Tuesday’s fiscal agreement defuses the fiscal cliff by deferring most tax hikes and pushing back the sequester. A deal has been made, a financial crash avoided, and near-term growth prospects look rosier. Markets have cheered news of the agreement.
Is such cheer warranted? That depends on what happens next. By itself, the package raises little revenue, creates new cliffs, leaves hard choices for the future, and by separating revenue and spending debates may make the next showdown over the debt limit more difficult to resolve. If subsequent agreements make sustained progress towards addressing our long-term fiscal challenges, this deal may be seen as a significant first step; if not, it’s further evidence of dysfunctional government. Either way, uncertainty around fiscal policy seems here to stay. The next key dates are end February, when the debt ceiling becomes binding, and March 27th, when funding for the government expires.
While the political debate has focused on the historic nature of the tax increases, at the core this is a deal to not raise taxes. Compared to 2012 policies, gross tax revenue totals $620 billion over 10 years and the deficit is reduced by $650 billion. While these are big numbers, they are small relative to the roughly $4 trillion in new deficits produced by the package compared to what would have happened if we went off the cliff. Further, new revenue in 2013 amounts to only about 0.4 percent of GDP. That’s what happens when you make the Bush tax cuts permanent for 98 percent of the population. Details on the package are listed below.
Next up is the debt ceiling, a cliff we had hoped could be avoided but was left unaddressed in this deal. Treasury has announced that the debt limit was reached at end-2012, and that exceptional measures will now be employed. This is expected to allow the government to fund itself until around end-February. If history is a guide, we face another down-to-the-wire negotiation with an immense amount at stake. Statements from both sides yesterday signaled profoundly different views of what a debt-limit deal would look like – Republicans wanting cuts in discretionary spending and entitlement reforms equal to the increase in the limit, while the White House made clear it will continue to demand a “balanced approach.” When both sides think they have the leverage, deals are hard to come by. Further, with key tax elements now addressed, it may be harder to agree to the tradeoffs necessary to bridge these views. It is also worth noting that the sequester, now that it has been deferred two months, will need to be dealt with at the same time.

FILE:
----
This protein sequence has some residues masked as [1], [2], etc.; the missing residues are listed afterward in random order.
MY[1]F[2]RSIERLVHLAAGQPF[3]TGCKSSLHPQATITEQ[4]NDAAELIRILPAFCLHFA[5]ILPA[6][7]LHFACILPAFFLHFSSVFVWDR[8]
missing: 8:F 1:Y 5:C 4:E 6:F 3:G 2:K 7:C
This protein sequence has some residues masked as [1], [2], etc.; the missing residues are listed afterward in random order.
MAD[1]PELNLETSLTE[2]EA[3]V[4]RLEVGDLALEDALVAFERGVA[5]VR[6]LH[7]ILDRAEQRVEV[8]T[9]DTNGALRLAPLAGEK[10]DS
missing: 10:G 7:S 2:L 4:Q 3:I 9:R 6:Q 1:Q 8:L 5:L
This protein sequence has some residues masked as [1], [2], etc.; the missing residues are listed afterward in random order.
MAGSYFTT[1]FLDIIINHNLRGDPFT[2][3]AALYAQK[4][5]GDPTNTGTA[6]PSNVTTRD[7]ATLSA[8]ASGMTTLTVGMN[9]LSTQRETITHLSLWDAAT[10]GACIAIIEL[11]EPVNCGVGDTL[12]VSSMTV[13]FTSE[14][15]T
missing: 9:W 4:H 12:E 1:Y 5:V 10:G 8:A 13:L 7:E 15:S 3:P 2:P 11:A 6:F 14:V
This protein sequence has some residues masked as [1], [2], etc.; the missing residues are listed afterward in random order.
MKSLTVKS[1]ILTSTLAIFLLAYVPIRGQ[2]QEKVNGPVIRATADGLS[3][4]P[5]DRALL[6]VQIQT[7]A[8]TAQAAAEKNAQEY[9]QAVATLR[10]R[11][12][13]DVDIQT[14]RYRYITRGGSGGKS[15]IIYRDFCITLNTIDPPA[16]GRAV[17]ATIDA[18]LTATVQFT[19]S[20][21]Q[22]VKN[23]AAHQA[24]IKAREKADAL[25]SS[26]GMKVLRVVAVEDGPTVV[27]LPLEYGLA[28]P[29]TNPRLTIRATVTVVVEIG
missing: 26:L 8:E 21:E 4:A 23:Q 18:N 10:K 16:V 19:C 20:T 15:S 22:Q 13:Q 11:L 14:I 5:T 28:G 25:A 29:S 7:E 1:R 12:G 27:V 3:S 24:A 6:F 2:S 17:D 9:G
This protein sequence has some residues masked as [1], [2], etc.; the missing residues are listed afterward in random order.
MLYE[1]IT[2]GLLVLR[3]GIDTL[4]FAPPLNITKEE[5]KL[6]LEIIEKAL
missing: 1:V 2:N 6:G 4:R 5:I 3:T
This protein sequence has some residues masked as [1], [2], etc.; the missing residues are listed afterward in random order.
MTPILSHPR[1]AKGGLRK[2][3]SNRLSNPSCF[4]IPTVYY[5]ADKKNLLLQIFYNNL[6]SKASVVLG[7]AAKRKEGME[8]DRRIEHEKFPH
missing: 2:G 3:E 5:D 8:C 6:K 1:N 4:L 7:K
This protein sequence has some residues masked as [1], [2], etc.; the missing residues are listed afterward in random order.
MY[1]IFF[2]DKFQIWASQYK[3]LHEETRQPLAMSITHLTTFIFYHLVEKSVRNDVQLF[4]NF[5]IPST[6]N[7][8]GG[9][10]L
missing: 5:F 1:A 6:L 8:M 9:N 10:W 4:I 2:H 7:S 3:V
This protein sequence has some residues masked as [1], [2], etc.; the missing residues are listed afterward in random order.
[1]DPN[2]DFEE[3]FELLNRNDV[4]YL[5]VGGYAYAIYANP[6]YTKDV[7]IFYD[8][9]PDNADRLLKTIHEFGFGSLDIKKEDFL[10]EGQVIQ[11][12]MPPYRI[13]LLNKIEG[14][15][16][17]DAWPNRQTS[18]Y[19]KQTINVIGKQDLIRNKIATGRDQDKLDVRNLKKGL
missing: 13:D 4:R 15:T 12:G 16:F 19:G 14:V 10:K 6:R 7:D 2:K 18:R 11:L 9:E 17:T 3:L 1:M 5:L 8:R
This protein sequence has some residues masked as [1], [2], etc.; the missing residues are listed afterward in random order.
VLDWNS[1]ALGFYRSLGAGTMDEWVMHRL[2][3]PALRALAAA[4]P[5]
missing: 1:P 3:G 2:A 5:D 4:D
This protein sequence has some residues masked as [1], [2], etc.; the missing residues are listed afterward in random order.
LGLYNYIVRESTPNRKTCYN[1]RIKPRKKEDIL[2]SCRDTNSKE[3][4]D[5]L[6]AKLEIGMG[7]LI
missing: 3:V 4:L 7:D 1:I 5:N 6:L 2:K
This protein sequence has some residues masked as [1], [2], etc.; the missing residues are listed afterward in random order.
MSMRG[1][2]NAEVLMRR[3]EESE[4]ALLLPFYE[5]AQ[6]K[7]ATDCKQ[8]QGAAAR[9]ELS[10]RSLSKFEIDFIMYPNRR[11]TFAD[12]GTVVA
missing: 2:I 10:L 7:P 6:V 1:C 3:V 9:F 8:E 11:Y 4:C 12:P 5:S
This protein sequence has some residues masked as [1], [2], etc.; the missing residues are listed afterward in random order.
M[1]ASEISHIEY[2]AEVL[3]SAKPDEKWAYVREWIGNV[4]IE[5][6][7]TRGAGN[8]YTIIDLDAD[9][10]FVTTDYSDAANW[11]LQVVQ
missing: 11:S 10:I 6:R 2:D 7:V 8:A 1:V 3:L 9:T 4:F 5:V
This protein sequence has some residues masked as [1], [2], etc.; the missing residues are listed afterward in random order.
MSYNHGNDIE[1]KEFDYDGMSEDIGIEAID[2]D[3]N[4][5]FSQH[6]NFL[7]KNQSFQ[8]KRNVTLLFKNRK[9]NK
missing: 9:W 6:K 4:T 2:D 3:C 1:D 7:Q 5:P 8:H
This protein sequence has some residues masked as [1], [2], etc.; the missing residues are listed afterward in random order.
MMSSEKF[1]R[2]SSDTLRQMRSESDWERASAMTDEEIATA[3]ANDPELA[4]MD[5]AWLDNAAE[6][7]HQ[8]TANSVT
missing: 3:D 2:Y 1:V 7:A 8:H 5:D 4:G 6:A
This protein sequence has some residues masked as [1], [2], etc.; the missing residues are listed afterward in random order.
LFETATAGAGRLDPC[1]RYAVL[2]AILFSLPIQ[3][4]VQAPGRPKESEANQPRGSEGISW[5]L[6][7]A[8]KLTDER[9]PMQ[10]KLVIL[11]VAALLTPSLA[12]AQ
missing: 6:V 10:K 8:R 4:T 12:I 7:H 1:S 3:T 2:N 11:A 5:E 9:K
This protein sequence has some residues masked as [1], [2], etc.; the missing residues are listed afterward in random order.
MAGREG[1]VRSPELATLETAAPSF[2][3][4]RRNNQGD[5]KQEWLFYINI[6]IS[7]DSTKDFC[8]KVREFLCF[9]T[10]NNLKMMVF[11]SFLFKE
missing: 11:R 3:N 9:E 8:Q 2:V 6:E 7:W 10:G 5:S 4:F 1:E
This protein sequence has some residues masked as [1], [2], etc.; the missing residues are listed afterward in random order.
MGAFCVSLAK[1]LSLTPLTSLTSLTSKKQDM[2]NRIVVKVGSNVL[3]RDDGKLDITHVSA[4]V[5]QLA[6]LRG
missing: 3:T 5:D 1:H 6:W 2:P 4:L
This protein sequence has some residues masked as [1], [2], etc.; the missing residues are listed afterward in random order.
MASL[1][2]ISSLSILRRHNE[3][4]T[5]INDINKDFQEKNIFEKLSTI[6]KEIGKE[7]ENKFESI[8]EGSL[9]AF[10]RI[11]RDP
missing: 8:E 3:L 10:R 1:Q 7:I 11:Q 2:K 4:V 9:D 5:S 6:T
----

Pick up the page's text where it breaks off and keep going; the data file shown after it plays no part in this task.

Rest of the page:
Assuming that deficit reduction in future agreements will be back loaded, the drag on the economy in 2013 from tighter fiscal policy looks to be on the order of 1% of GDP. Around half of this comes from the expiration of the payroll tax, with the remainder primarily reflecting tax increases for high income Americans in this package and taxes related to health care reform. On this basis, the US should avoid a recession in 2013 though growth may well be below trend.
Governing by deadline is a terrible way of doing business. Leads to bad policy at home, weakens our status abroad. This deal avoids hard choices and ensures continued policy uncertainty that will be a drag on the economy. It produces a small amount of revenue and makes permanent tax rates that are too low for the long term. For all these negatives, give this deal a grade of incomplete. On to the next cliff.
Numbers are savings over 10 years based on newspaper reports and estimates from the Committee for a Responsible Federal Budget
Income taxes (expected revenue $395bn). An increase to 39.6 percent for individuals making more than $400,000 a year and families making more than $450,000 (previously 35 percent). All income below the threshold will be taxed at previous (Bush era) rates.
Dividends and capital gains ($55bn): The rate will increase to 20 percent for individuals making at least $400,000 and $450,000 for families. The rate will remain at 15% for everyone else. (The Clinton-era rates were 20 percent for capital gains while dividends were taxed as ordinary income.) This does not include the previously passed 3.8 percent surcharge for those with income over $200,000/$250,000.
Estate tax ($20bn). The estate tax will rise to 40 percent for those at the $450,000/$400,000 threshold, and remain at 35% for others, with a $5 million exemption ($10 million per couple). The threshold will be indexed to inflation.
Alternative minimum tax: Permanently patched and indexed to inflation.
Deduction caps ($150bn): The Personal Exemption Phase-out (PEP) will be reinstated with a starting threshold for those making $250,000. The “Pease” deduction will be reinstated for those making $300,000 or more.
Extenders ($75bn cost relative to current law) . Tax cuts first enacted in 2009, including the expanded earned income tax credit, child tax credit and college tax credit, will be extended for five years. Other temporary business tax breaks will be extended for another year.
Unemployment insurance (cost of $30bn). Extended Federal unemployment insurance continues for another year, benefiting those unemployed for longer than 26 weeks. Cost will not be offset.
Doc fix. Scheduled cuts to doctors under Medicare would be avoided for a year through medicare spending cuts that haven’t been specified.
Sequester ($24bn). The sequester will be delayed for two months and the cost of this move will be offset. Half will be offset by unspecified discretionary cuts, while half will be offset by a budget trick — accounting for one-off revenue resulting from the voluntary transfer of traditional IRAs to Roth IRAs. By deferring by only two months, it ensures the rest of the sequester will be tied into the debt limit debate.
- A nine-month farm bill fix is attached to the deal, avoiding the “Milk Cliff.”
- The bill also cancels pay raises for members of Congress.